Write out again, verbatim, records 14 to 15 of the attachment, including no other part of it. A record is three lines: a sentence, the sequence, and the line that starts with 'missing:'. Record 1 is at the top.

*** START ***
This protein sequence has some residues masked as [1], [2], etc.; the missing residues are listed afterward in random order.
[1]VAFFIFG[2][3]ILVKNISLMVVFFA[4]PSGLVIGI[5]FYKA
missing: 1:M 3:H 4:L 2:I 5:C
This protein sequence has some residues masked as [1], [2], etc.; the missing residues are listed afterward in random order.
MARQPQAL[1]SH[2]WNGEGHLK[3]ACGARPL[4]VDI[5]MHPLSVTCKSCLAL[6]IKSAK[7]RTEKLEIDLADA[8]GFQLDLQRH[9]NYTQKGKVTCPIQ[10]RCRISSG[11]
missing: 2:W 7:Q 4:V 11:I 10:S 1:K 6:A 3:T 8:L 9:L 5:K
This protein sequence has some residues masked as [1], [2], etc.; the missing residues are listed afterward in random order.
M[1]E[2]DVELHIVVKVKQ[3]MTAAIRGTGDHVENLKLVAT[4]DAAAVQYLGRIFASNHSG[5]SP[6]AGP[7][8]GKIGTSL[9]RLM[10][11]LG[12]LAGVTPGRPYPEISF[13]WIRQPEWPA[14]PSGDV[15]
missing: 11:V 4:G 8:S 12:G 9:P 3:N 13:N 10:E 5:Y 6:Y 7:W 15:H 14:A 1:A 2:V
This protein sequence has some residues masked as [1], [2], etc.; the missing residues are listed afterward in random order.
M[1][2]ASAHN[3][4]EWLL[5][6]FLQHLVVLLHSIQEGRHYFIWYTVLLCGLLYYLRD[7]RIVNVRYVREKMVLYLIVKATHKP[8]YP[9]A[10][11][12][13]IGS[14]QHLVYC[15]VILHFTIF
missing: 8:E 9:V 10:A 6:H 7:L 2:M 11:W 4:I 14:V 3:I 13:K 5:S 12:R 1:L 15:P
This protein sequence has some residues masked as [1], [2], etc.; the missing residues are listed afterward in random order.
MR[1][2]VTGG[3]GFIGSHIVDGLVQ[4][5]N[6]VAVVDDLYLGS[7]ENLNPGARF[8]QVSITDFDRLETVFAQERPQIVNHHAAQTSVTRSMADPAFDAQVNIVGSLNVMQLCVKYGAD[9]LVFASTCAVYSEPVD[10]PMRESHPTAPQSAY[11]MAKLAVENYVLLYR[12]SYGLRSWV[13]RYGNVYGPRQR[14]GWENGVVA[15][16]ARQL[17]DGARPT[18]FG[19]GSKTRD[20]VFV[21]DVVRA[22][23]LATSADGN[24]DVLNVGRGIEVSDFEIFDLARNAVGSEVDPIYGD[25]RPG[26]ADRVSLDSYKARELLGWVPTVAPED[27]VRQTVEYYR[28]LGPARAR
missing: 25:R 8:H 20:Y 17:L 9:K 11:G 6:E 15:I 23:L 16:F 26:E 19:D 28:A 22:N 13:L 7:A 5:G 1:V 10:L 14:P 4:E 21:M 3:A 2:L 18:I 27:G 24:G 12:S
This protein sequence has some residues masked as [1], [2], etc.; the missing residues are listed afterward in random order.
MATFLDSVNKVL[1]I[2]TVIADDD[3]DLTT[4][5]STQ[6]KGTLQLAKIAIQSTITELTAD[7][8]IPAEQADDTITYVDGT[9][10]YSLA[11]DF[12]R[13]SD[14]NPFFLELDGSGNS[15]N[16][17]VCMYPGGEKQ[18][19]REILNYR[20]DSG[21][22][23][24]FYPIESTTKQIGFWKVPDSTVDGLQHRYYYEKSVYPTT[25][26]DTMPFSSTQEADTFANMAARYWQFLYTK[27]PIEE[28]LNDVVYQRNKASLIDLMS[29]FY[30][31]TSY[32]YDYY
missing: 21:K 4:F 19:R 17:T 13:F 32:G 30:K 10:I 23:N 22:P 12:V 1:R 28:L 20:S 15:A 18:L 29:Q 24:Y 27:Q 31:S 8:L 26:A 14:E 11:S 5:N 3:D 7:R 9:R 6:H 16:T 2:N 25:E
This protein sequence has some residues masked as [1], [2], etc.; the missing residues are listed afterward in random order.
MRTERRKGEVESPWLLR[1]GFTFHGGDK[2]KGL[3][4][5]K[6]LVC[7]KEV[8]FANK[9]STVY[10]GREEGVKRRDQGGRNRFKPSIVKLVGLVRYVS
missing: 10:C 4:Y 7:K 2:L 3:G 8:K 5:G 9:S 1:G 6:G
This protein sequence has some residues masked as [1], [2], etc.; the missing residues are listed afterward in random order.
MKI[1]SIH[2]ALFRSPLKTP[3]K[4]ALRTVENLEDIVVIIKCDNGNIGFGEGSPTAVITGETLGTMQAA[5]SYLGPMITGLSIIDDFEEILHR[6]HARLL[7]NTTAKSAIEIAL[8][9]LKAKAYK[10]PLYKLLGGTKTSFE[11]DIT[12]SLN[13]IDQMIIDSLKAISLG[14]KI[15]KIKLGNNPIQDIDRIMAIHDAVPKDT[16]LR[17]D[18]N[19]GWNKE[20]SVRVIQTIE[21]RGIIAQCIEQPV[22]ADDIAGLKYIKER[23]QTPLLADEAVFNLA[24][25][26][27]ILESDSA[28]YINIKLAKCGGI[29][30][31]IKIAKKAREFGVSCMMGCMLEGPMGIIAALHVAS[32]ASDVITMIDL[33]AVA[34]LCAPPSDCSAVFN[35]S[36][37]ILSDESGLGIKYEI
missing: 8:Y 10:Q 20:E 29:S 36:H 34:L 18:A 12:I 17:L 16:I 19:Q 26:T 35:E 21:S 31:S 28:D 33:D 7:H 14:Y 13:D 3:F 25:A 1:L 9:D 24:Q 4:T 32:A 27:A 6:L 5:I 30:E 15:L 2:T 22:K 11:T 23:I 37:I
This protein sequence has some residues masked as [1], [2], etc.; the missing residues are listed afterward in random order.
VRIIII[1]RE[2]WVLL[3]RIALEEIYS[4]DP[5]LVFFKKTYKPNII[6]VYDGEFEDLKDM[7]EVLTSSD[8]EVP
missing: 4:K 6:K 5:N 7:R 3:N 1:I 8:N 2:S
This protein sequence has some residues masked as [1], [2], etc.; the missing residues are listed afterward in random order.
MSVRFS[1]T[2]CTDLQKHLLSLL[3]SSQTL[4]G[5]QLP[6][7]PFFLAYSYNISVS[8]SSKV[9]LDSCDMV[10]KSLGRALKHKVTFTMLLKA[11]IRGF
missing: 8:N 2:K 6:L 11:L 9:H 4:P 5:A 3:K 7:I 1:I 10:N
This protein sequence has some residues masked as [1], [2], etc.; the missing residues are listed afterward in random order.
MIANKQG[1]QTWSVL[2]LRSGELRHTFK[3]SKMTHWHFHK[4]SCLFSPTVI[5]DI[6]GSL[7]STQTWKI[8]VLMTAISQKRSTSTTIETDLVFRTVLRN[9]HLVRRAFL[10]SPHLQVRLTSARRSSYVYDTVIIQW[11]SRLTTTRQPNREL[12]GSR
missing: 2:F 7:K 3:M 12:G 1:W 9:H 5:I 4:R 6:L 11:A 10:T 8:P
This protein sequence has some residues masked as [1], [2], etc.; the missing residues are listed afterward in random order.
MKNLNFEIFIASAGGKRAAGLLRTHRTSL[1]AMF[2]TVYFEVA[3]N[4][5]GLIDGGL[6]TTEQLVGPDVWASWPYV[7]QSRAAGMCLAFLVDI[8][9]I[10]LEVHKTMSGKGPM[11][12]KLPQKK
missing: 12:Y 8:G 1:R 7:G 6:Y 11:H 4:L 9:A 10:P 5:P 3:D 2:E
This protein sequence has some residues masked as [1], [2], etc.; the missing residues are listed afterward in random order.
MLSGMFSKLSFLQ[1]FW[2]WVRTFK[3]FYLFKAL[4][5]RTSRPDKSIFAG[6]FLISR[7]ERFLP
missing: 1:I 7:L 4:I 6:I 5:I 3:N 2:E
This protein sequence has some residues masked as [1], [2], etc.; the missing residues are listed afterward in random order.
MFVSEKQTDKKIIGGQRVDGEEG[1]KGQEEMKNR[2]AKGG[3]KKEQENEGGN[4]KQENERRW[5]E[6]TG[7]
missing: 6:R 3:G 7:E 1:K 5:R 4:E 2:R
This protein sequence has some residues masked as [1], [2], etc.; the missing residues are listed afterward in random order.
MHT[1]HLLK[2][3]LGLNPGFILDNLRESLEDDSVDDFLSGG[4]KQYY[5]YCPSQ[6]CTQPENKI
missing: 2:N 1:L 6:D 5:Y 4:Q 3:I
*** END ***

This protein sequence has some residues masked as [1], [2], etc.; the missing residues are listed afterward in random order.
MFVSEKQTDKKIIGGQRVDGEEG[1]KGQEEMKNR[2]AKGG[3]KKEQENEGGN[4]KQENERRW[5]E[6]TG[7]
missing: 6:R 3:G 7:E 1:K 5:R 4:E 2:R
This protein sequence has some residues masked as [1], [2], etc.; the missing residues are listed afterward in random order.
MHT[1]HLLK[2][3]LGLNPGFILDNLRESLEDDSVDDFLSGG[4]KQYY[5]YCPSQ[6]CTQPENKI
missing: 2:N 1:L 6:D 5:Y 4:Q 3:I